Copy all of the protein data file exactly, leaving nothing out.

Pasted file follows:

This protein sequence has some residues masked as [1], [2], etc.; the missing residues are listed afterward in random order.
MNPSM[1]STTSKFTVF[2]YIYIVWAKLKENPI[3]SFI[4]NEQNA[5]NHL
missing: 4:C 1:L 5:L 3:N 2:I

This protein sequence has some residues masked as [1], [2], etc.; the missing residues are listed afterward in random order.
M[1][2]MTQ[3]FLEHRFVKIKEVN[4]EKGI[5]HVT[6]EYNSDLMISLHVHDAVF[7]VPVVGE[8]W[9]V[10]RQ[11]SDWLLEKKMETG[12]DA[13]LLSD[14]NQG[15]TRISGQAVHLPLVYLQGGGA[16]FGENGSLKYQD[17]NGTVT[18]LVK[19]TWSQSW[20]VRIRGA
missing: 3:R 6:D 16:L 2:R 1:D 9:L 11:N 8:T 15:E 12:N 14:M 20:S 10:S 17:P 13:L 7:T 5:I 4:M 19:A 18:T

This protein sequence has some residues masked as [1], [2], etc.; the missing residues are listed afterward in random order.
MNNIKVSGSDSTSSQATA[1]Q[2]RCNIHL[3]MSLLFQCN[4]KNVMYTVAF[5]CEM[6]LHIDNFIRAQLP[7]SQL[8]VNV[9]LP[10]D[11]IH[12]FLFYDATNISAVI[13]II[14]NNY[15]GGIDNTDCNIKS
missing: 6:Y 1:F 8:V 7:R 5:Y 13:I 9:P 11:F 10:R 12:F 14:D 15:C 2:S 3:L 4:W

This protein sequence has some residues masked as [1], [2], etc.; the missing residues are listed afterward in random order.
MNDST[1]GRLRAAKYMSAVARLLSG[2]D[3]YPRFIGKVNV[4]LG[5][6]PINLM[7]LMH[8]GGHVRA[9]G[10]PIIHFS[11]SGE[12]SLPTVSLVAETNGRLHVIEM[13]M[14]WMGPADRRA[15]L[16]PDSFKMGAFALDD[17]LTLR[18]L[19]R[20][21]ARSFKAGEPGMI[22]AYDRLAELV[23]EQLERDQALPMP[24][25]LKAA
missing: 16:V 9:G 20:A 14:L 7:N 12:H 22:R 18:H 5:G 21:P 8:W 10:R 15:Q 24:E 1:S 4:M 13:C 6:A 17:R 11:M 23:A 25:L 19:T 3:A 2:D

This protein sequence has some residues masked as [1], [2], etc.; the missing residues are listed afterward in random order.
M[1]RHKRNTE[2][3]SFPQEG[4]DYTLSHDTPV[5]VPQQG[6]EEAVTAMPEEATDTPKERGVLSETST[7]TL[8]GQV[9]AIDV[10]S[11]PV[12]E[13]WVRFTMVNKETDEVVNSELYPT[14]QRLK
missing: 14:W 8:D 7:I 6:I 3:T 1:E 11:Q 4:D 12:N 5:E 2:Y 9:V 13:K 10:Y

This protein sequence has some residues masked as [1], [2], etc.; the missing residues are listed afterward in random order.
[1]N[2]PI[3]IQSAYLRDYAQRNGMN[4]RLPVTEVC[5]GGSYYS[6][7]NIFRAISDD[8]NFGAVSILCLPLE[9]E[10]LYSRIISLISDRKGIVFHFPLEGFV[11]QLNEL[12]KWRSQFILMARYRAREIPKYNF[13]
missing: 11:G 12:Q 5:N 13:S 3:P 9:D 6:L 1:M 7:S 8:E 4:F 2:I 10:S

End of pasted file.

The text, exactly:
This protein sequence has some residues masked as [1], [2], etc.; the missing residues are listed afterward in random order.
MNPSM[1]STTSKFTVF[2]YIYIVWAKLKENPI[3]SFI[4]NEQNA[5]NHL
missing: 4:C 1:L 5:L 3:N 2:I

This protein sequence has some residues masked as [1], [2], etc.; the missing residues are listed afterward in random order.
M[1][2]MTQ[3]FLEHRFVKIKEVN[4]EKGI[5]HVT[6]EYNSDLMISLHVHDAVF[7]VPVVGE[8]W[9]V[10]RQ[11]SDWLLEKKMETG[12]DA[13]LLSD[14]NQG[15]TRISGQAVHLPLVYLQGGGA[16]FGENGSLKYQD[17]NGTVT[18]LVK[19]TWSQSW[20]VRIRGA
missing: 3:R 6:D 16:L 2:R 1:D 9:L 11:N 8:T 15:E 12:N 14:M 20:S 10:S 17:P 13:L 7:T 5:I 4:M 19:A 18:T

This protein sequence has some residues masked as [1], [2], etc.; the missing residues are listed afterward in random order.
MNNIKVSGSDSTSSQATA[1]Q[2]RCNIHL[3]MSLLFQCN[4]KNVMYTVAF[5]CEM[6]LHIDNFIRAQLP[7]SQL[8]VNV[9]LP[10]D[11]IH[12]FLFYDATNISAVI[13]II[14]NNY[15]GGIDNTDCNIKS
missing: 6:Y 1:F 8:V 7:R 5:Y 13:I 9:P 11:F 10:R 12:F 14:D 15:C 2:S 3:L 4:W

This protein sequence has some residues masked as [1], [2], etc.; the missing residues are listed afterward in random order.
MNDST[1]GRLRAAKYMSAVARLLSG[2]D[3]YPRFIGKVNV[4]LG[5][6]PINLM[7]LMH[8]GGHVRA[9]G[10]PIIHFS[11]SGE[12]SLPTVSLVAETNGRLHVIEM[13]M[14]WMGPADRRA[15]L[16]PDSFKMGAFALDD[17]LTLR[18]L[19]R[20][21]ARSFKAGEPGMI[22]AYDRLAELV[23]EQLERDQALPMP[24][25]LKAA
missing: 16:V 9:G 20:A 14:L 7:N 12:H 22:R 18:H 5:G 21:P 8:W 10:R 15:Q 24:E 1:S 4:M 13:C 6:A 17:R 11:M 23:A 25:L 19:T 3:A 2:D

This protein sequence has some residues masked as [1], [2], etc.; the missing residues are listed afterward in random order.
M[1]RHKRNTE[2][3]SFPQEG[4]DYTLSHDTPV[5]VPQQG[6]EEAVTAMPEEATDTPKERGVLSETST[7]TL[8]GQV[9]AIDV[10]S[11]PV[12]E[13]WVRFTMVNKETDEVVNSELYPT[14]QRLK
missing: 14:W 8:D 7:I 6:I 3:T 1:E 11:Q 4:D 12:N 5:E 2:Y 9:V 13:K 10:Y

This protein sequence has some residues masked as [1], [2], etc.; the missing residues are listed afterward in random order.
[1]N[2]PI[3]IQSAYLRDYAQRNGMN[4]RLPVTEVC[5]GGSYYS[6][7]NIFRAISDD[8]NFGAVSILCLPLE[9]E[10]LYSRIISLISDRKGIVFHFPLEGFV[11]QLNEL[12]KWRSQFILMARYRAREIPKYNF[13]
missing: 11:G 12:Q 5:N 13:S 3:P 9:D 6:L 1:M 7:S 8:E 4:F 2:I 10:S